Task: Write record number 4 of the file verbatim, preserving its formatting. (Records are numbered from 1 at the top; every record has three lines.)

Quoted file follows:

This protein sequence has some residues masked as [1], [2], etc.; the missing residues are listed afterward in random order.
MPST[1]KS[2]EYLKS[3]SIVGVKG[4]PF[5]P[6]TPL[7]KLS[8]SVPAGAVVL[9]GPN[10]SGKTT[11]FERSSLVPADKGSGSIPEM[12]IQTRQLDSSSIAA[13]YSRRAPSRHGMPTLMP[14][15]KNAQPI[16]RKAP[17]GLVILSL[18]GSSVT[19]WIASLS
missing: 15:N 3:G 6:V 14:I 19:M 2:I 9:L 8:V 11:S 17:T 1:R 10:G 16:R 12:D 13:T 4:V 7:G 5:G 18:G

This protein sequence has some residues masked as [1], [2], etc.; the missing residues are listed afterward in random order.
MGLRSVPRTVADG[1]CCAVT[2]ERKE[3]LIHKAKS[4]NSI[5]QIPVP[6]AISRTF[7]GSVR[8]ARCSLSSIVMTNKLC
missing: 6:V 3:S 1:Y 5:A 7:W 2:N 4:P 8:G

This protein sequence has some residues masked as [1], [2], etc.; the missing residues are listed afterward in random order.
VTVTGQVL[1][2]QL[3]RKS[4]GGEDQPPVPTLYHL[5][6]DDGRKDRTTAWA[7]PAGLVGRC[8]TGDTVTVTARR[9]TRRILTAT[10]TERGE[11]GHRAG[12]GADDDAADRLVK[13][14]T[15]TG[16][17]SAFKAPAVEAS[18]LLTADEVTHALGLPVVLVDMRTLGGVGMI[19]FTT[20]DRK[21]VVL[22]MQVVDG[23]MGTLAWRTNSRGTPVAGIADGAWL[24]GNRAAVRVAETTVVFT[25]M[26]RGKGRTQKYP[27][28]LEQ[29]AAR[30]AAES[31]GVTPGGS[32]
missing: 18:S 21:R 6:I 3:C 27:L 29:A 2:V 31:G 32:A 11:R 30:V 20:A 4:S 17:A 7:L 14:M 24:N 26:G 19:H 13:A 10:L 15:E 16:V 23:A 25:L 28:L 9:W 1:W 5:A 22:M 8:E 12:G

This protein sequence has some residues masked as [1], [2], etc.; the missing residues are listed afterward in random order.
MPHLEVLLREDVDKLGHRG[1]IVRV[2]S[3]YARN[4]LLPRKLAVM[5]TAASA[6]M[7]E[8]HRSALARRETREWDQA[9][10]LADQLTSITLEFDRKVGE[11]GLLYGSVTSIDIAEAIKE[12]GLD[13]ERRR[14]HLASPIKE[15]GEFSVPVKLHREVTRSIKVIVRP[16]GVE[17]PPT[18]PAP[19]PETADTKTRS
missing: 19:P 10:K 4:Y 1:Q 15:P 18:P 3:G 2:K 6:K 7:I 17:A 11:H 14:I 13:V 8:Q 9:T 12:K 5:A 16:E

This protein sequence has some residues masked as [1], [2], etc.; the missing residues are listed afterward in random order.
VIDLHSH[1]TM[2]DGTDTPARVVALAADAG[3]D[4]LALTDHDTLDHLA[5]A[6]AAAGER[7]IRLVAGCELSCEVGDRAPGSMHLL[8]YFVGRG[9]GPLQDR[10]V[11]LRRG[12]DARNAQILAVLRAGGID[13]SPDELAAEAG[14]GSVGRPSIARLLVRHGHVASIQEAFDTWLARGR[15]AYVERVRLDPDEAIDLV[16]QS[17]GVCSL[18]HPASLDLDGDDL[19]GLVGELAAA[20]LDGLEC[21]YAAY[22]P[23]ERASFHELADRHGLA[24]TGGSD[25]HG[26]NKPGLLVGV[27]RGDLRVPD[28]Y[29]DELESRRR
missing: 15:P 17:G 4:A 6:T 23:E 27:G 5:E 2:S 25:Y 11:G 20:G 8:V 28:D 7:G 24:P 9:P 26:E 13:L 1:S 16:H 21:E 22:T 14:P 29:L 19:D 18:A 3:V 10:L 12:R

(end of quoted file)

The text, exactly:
This protein sequence has some residues masked as [1], [2], etc.; the missing residues are listed afterward in random order.
MPHLEVLLREDVDKLGHRG[1]IVRV[2]S[3]YARN[4]LLPRKLAVM[5]TAASA[6]M[7]E[8]HRSALARRETREWDQA[9][10]LADQLTSITLEFDRKVGE[11]GLLYGSVTSIDIAEAIKE[12]GLD[13]ERRR[14]HLASPIKE[15]GEFSVPVKLHREVTRSIKVIVRP[16]GVE[17]PPT[18]PAP[19]PETADTKTRS
missing: 19:P 10:K 4:Y 1:Q 15:P 18:P 3:G 2:K 6:K 7:I 17:A 11:H 14:I 13:V 8:Q 9:T 12:K 5:A 16:E